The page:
Biden's Economic Leadership Concerns Before 2024 Election | Reuters/Ipsos Poll
A recent Reuters/Ipsos poll has revealed that a significant number of Americans who cast their votes for President Joe Biden in the 2020 election are expressing concerns about the state of the economy under his leadership. The poll suggests that some of these voters may be hesitant to support him again in the upcoming 2024 election.
President Biden, a Democrat, secured victory over the former Republican President Donald Trump in the 2020 election. Presently, there is speculation of a potential rematch between the two contenders in the next election cycle. Notably, Donald Trump, who currently leads the Republican nomination race, is also facing legal challenges, with a third criminal indictment scheduled for him.
Participants in the poll were asked to consider their choice if the presidential election were taking place at the present moment. Surprisingly, 19% of those who had voted for Biden in 2020 either expressed uncertainty about their preference or indicated a willingness to select a candidate other than Biden or Trump. Remarkably, 6% of Biden's 2020 supporters indicated that they would now choose Trump.
Of those who had supported Biden in the previous election, 42% believed that the economy had worsened under his administration compared to 2020. In contrast, 33% believed it had improved, and 24% believed it had remained relatively unchanged.
These poll results highlight a concerning trend that the White House is striving to reverse. In an effort to raise awareness about Biden's economic initiatives, White House officials have embarked on a series of visits across various towns throughout the country. Additionally, President Biden himself has plans to visit states like Arizona, New Mexico, and Utah to emphasize the positive impact of his Inflation Reduction Act on manufacturing and addressing climate change.
Surprisingly, around half of the poll respondents who had voted for Biden in 2020 indicated that they had minimal knowledge of his significant policy efforts to combat inflation and invest in infrastructure.
An impressive 78% of Biden's 2020 voters expressed approval of his performance as president, a stark contrast to the 40% approval rating he received from all respondents.
However, there exists a noticeable divide among Biden's 2020 supporters. Those who disapproved of his performance were approximately twice as likely to view inflation as America's most pressing issue, as opposed to those who believed the president was doing a commendable job. The latter group placed more emphasis on the dangers posed by political extremism.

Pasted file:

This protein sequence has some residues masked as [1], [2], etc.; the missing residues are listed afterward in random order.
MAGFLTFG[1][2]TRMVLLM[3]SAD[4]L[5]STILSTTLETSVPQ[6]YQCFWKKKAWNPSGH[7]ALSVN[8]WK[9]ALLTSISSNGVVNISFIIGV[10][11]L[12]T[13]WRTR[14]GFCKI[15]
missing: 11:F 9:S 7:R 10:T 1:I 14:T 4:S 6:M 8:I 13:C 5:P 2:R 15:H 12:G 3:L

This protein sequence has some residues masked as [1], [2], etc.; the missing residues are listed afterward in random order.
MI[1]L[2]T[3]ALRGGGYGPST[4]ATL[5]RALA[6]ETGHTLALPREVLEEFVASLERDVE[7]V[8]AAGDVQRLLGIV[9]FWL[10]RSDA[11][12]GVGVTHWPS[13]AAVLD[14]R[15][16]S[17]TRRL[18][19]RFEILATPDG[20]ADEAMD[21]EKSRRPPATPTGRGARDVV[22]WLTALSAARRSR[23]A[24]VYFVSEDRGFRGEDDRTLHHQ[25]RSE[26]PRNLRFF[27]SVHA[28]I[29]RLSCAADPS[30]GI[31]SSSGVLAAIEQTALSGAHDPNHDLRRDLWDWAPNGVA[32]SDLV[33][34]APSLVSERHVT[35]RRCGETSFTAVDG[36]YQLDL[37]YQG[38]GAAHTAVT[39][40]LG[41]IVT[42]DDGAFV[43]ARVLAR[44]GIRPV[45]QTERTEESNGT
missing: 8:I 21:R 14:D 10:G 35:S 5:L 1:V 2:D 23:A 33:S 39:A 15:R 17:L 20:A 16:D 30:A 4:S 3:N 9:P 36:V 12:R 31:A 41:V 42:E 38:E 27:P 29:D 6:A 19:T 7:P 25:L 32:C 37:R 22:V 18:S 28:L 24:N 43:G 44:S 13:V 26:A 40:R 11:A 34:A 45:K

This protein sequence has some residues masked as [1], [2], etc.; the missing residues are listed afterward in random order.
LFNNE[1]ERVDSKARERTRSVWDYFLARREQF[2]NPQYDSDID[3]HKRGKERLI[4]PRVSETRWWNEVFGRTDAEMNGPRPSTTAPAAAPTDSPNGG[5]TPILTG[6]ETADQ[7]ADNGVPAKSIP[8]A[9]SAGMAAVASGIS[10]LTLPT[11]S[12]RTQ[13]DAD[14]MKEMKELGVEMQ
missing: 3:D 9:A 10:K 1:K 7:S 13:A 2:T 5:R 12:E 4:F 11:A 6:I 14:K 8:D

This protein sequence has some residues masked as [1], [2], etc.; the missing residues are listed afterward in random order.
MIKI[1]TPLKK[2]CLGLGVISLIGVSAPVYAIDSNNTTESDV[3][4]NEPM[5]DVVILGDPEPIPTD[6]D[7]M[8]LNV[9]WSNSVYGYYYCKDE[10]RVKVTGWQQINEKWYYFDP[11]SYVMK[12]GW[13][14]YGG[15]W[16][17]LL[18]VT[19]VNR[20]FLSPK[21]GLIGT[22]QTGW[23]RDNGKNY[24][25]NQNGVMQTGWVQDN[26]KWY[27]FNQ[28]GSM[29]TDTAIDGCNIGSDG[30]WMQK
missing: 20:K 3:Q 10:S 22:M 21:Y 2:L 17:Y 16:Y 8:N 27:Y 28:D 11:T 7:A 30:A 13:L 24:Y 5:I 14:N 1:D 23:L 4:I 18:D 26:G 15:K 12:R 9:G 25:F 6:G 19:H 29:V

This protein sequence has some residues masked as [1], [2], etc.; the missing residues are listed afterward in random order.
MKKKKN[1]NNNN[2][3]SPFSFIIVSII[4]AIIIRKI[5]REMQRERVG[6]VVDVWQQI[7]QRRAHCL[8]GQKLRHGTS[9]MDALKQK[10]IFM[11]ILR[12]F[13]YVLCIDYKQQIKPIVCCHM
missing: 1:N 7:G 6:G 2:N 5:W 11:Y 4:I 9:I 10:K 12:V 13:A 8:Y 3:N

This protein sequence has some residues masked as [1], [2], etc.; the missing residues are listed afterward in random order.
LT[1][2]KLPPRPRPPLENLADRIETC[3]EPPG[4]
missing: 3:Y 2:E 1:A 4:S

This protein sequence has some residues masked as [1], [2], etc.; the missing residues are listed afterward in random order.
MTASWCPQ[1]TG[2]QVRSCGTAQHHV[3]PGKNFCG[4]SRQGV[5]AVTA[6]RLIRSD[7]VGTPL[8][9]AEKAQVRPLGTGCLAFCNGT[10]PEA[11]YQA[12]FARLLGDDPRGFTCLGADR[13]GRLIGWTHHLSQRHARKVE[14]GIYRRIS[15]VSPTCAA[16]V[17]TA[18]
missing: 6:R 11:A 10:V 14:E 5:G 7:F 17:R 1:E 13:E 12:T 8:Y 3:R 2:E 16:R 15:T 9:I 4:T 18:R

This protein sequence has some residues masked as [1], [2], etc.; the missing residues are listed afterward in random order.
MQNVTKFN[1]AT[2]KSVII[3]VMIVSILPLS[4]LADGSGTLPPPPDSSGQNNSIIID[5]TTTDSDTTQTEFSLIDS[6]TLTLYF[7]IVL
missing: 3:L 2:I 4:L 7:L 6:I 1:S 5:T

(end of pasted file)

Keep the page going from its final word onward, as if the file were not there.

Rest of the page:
Chris Jackson, a public opinion researcher at Ipsos, a polling firm working in collaboration with Reuters and other media organizations, noted the discrepancy, particularly in focus on inflation and cost of living. Jackson pointed out that Biden still has an opportunity to regain support from those who have grown wary, asserting that they need to perceive improvement and action from the president.
The poll results suggest a lack of enthusiasm for President Biden and underline the potential risks of reduced Democratic turnout in the next election. Furthermore, there is a concern that independent voters who supported the Democrats in 2020 might lean towards voting Republican in 2024.
During Biden's presidency, American households have grappled with the most significant inflationary pressures seen in decades, although the rate of price hikes has recently shown a notable decrease. The economy has experienced modest growth, and unemployment rates have reached historic lows.
In response to the poll, President Biden's campaign declined to comment. While some administration officials pointed to growing consumer optimism and positive sentiment regarding personal finances, others conceded that more effective communication of Biden's policy achievements is necessary.
The poll also asked respondents to assess the level of investment President Biden and his administration have made in the U.S. economy. Among Biden's 2020 supporters, 35% believed the investment was inadequate, while 53% deemed it to be an appropriate amount. A mere 3% felt there was excessive investment, with the remainder unsure of their assessment.
Conducted nationwide through online surveys, the poll garnered responses from 2,009 U.S. adults, with a credibility interval of approximately three percentage points.